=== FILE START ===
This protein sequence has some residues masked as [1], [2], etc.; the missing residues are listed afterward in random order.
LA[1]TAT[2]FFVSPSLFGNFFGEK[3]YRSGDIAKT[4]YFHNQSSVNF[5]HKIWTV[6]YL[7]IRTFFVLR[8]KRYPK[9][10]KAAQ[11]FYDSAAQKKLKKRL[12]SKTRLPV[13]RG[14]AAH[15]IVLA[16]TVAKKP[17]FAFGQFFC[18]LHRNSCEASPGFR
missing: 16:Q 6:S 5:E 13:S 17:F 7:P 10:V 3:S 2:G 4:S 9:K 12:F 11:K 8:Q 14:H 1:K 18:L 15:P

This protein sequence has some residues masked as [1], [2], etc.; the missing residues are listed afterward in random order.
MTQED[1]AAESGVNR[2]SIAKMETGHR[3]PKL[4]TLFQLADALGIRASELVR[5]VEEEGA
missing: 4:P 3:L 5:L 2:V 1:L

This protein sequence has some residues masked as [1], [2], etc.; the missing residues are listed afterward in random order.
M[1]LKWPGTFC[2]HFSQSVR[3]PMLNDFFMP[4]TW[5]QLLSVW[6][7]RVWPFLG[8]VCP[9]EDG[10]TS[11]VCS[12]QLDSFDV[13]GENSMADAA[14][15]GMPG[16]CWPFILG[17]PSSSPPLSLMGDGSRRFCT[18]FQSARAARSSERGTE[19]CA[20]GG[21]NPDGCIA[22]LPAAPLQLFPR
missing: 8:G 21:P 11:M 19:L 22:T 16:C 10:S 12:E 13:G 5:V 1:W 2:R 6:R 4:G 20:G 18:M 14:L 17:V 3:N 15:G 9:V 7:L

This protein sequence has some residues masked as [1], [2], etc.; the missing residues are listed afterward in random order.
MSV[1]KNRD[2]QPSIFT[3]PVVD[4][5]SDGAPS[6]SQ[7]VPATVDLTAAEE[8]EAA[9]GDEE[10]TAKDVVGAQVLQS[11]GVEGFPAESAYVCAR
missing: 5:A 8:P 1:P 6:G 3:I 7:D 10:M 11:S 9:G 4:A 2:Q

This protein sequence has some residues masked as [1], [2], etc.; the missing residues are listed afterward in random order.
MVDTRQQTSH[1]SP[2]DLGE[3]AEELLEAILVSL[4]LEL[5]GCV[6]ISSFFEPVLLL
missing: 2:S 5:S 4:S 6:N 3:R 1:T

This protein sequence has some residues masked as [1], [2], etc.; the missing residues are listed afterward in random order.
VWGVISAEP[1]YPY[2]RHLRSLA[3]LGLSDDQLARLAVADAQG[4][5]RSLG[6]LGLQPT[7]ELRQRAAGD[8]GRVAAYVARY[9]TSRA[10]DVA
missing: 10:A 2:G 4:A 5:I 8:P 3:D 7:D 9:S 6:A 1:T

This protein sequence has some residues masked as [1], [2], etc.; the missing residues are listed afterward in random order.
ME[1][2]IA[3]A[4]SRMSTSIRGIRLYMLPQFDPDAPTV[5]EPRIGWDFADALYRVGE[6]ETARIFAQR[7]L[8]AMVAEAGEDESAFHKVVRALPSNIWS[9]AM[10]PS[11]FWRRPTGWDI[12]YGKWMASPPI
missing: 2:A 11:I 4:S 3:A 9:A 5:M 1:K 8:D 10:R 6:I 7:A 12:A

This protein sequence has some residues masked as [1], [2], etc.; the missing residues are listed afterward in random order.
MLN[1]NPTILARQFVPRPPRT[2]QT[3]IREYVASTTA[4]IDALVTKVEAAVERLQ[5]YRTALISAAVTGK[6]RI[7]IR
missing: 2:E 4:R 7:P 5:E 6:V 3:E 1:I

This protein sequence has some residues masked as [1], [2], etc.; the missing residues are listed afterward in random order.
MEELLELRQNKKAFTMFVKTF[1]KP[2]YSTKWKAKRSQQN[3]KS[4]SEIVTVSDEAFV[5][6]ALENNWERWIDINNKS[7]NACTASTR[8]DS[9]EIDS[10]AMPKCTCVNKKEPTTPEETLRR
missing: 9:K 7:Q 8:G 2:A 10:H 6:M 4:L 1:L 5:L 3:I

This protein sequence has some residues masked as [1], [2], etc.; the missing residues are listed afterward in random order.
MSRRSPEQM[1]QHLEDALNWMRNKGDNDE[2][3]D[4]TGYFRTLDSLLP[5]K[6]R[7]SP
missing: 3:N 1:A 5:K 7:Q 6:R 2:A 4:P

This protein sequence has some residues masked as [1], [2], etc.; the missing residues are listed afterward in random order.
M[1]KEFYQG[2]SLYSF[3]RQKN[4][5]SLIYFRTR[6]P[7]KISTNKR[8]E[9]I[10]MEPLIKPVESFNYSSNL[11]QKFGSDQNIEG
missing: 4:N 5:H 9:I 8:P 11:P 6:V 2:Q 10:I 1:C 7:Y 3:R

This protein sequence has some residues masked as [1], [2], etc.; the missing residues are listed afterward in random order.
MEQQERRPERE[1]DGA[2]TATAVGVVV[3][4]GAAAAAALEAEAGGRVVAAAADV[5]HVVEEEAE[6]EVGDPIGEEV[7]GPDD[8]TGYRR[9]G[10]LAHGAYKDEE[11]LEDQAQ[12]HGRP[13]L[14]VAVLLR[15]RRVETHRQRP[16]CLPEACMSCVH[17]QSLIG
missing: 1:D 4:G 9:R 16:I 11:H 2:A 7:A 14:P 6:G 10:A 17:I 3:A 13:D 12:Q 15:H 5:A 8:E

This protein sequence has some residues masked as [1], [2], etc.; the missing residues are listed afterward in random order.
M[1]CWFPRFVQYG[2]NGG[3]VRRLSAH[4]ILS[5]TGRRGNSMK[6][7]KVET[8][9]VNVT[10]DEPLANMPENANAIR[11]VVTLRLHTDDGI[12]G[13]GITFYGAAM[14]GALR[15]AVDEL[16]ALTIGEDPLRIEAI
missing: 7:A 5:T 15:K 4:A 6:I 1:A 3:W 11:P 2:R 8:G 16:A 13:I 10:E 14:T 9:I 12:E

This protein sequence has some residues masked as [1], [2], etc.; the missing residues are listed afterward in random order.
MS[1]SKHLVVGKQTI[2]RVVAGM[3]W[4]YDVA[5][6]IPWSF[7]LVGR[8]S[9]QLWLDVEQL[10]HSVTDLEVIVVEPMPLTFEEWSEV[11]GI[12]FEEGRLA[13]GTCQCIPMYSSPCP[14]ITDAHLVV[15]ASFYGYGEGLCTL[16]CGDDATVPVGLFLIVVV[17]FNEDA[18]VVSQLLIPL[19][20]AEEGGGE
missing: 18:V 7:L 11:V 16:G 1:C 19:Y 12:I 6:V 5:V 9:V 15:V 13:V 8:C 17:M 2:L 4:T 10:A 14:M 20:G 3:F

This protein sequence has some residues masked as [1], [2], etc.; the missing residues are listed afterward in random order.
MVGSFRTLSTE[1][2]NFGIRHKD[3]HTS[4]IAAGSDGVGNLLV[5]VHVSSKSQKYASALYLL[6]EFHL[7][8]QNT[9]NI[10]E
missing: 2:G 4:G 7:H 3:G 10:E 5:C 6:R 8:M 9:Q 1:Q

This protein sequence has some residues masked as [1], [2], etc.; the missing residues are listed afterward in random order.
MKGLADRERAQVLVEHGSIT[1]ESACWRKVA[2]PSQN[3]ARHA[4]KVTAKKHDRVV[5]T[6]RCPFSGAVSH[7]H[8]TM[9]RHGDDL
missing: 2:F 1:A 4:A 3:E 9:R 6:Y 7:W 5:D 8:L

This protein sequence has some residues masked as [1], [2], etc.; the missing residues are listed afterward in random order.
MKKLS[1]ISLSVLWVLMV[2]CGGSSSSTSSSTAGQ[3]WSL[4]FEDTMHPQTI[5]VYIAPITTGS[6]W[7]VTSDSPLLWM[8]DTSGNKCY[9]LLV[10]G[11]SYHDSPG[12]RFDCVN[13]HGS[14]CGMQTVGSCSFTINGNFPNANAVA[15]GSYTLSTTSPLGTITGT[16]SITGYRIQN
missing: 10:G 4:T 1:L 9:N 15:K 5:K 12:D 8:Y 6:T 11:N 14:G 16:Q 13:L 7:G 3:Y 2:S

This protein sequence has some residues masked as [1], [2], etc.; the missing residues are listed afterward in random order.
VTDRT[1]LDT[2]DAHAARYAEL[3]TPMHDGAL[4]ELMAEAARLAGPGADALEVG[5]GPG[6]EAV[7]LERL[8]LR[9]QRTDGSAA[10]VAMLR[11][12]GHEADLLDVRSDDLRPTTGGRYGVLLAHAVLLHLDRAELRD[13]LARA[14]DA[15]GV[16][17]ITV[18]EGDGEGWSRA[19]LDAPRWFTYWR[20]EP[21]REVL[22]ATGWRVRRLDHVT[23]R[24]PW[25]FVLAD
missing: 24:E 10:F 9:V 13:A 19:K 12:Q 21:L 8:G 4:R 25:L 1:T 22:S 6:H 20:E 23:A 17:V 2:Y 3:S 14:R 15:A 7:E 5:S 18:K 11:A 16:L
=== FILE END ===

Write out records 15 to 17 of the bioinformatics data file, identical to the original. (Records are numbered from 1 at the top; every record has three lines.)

This protein sequence has some residues masked as [1], [2], etc.; the missing residues are listed afterward in random order.
MVGSFRTLSTE[1][2]NFGIRHKD[3]HTS[4]IAAGSDGVGNLLV[5]VHVSSKSQKYASALYLL[6]EFHL[7][8]QNT[9]NI[10]E
missing: 2:G 4:G 7:H 3:G 10:E 5:C 6:R 8:M 9:Q 1:Q

This protein sequence has some residues masked as [1], [2], etc.; the missing residues are listed afterward in random order.
MKGLADRERAQVLVEHGSIT[1]ESACWRKVA[2]PSQN[3]ARHA[4]KVTAKKHDRVV[5]T[6]RCPFSGAVSH[7]H[8]TM[9]RHGDDL
missing: 2:F 1:A 4:A 3:E 9:R 6:Y 7:W 5:D 8:L

This protein sequence has some residues masked as [1], [2], etc.; the missing residues are listed afterward in random order.
MKKLS[1]ISLSVLWVLMV[2]CGGSSSSTSSSTAGQ[3]WSL[4]FEDTMHPQTI[5]VYIAPITTGS[6]W[7]VTSDSPLLWM[8]DTSGNKCY[9]LLV[10]G[11]SYHDSPG[12]RFDCVN[13]HGS[14]CGMQTVGSCSFTINGNFPNANAVA[15]GSYTLSTTSPLGTITGT[16]SITGYRIQN
missing: 10:G 4:T 1:L 9:N 15:K 5:K 12:D 8:Y 6:T 11:N 14:G 16:Q 13:L 7:G 3:Y 2:S